By: Mark E. Brady, Chief Spokesperson/Public Information Officer
What can we take away from this tragedy for our own safety and that of others.
Friends and new acquaintances often ask me after they hear what I do for a living, â€œI bet you have seen everything?â€ My response is always, â€œI may think so until the next incident occurs.â€
On Wednesday, Aug. 26 two journalists were shot and killed by a disgruntled ex-employee of the television station they worked for, a CBS affiliate, WDBJ, in Roanoke, Virginia.
Countless viewers witnessed the premeditated homicides during a live broadcast with the footageÂ replayed many times after the attack. The murderer, positioned just feet away from his targets, waited during a live early morning news broadcast until Adam Ward, a 27-year-old cameraman, was focused on Alison Parker, a 24-year-old reporter.
Both Ward and Parker were shot and killed in the attack. Vicki Gardner, head of the Smith Mountain Lake Regional Chamber of Commerce, was being interviewed by Ward and Parker and sustained a gunshot wound during the attack. She is expected to survive.
The use of social media, a valuable tool in our public information officer (PIO) toolbox, also played a role in that the gunman recorded the heinous act and soon uploaded the video to Twitter and Facebook. Did this action and attention strike a chord with others?
How many times have fire and emergency medical service (EMS) department PIOs been in the same position as Vicki Gardiner, either reporting on breaking news, providing updates on a significant incident or speaking on behalf of your department on just about any subject matter? I am confident most PIOs can say that they have been there many times. Is there a lesson to be learned from this tragic incident for us? Â
PIOs and our media associates must continue to provide news as we always have, however, is there a need for safety concerns for yourself and the media you are working with? Absolutely. There has always been and there will always be safety concerns within a fire department incident scene or simple stand-up on-camera interview. Now, we must be aware that this has occurred and could happen again, anywhere at anytime.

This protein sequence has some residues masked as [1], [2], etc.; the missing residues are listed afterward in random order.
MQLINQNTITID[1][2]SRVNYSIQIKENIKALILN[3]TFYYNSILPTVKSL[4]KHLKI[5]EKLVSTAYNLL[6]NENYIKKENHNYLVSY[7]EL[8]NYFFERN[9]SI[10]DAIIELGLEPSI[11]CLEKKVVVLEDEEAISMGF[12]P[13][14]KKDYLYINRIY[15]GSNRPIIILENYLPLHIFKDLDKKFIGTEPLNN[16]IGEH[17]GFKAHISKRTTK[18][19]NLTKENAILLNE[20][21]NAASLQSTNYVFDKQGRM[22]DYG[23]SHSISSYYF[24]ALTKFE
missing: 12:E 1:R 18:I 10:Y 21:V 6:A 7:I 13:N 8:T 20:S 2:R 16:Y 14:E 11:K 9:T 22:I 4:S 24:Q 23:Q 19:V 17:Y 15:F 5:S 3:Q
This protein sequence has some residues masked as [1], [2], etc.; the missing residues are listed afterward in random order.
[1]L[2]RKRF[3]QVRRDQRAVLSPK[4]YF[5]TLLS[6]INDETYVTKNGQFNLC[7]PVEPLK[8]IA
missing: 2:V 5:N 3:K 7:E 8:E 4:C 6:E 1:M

While most of our interview opportunities are held in relatively safe environments, as compared to our law enforcement counterparts, there is always room to remain vigilant and safe. As the PIO, you are responsible for the safety of the media on your incident scene. While the Smith Mountain shooting appears to have been an isolated vengeful attack, it remains our goal to ensure everyone goes home after every call. If this means relocating a media area away from the general public or off the shoulder of a busy road, it is our responsibility to ensure for everyoneâ€™s safety. Once the media makes their way to obtain other interviews or to get that â€œbetter angle,â€ there is not much a PIO can do to control their safety except to make it perfectly clear that they are on their own. Â Reality is that nothing short of having additional staff and security present during the early morning live shot could have made a difference in the outcome. PIOâ€™s should note this tragedy occurred and never forget it.
Remaining vigilant is a high quality for a PIO. Being a good PIO is being aware of your surroundings, situation and ongoing incident status, all while keeping an eye out for the â€œlive truckâ€ or reporter and videographer like Alison and Adam, at all times. Â After yesterday, awareness of the WDBJ-TV tragedy and a higher degree of vigilance should become the norm for PIOs.
Just as you critique your departmentsâ€™ operations after a significant incident or your personal performance of your duties as PIOs, you need to examine the Virginia incident and put yourselves in the position of Vicki Gardiner and ask yourself, â€œWould I or could I have done anything differently?â€ Your answer, most likely, is no. We need to walk away with the awareness that this incident has occurred and with the crazy potential that it could occur again. We need to continue to provide the information that our citizens have a right to know, regardless of what has occurred. Â We think we have seen everything until that next incident occurs.